Wrongful disclosure of confidential health data may occur either through carelessness— through gossip in a clinic, for instance, or lazy discarding of clinical records—or through deliberate transgression, either by someone associated with the data-holder or by an outsider.
Harm may be inflicted through the very fact of disclosure—that is, simply through other people's coming to know things that the data-subject, and presumably the entrusted data custodian, expected to be kept confidential. The subject may feel embarrassed, vulnerable, or otherwise violated, as well as feel betrayed by the data-holder, and personal or other relationships may suffer.
Or, harm may be incurred if discrimination is brought against the interests of the subject (in employment hiring or promotion, access to health or life insurance, access to housing, qualifying for a loan, exposure in legal proceedings, etc.) based on wrongfully disclosed information.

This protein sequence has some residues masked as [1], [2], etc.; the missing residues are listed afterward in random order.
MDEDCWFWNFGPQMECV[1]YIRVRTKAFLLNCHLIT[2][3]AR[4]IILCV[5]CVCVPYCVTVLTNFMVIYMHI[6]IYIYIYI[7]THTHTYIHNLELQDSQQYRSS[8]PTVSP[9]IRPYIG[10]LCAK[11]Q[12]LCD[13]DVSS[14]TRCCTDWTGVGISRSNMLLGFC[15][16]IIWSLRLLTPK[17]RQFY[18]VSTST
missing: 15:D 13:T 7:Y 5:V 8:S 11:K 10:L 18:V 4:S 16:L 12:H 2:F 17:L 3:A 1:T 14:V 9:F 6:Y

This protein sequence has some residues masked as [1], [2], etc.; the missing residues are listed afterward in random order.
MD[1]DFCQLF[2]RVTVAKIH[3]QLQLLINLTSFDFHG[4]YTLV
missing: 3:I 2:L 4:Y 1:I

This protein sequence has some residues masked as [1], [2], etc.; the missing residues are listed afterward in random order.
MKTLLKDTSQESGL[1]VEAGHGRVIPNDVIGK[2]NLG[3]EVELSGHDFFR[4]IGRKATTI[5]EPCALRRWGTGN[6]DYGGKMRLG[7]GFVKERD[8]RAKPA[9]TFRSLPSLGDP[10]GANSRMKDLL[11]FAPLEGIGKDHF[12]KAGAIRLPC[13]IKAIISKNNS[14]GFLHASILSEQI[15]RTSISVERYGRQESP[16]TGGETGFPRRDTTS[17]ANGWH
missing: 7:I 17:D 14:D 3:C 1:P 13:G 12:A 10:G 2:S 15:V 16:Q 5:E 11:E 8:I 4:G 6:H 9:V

Abuses may be personally offensive and harmful, though not necessarily illegal; or they may be clearly illegal (such as blackmail).
Commentators usually surmise that threats to health data are more likely to be perpetrated from inside the data-holding organization, through curiosity, nosiness, mischief, or malice, than from outside. This is especially a vulnerability of computerized systems having many nodes and only weak security controls. Outside attackers of health data range from computer pranksters, to business competitors, to private detectives pursuing evidence of unfitness in divorce or child- custody cases, to journalists probing the lives of celebrities or other public figures.
An important issue for policy is whether to focus controls and sanctions on protection of confidentiality per se (i.e., protecting against unwarranted disclosure in-and-of-itself), or, on punishing inflictions of harm that occur because data are used improperly; or both. (The author believes it should be, both.)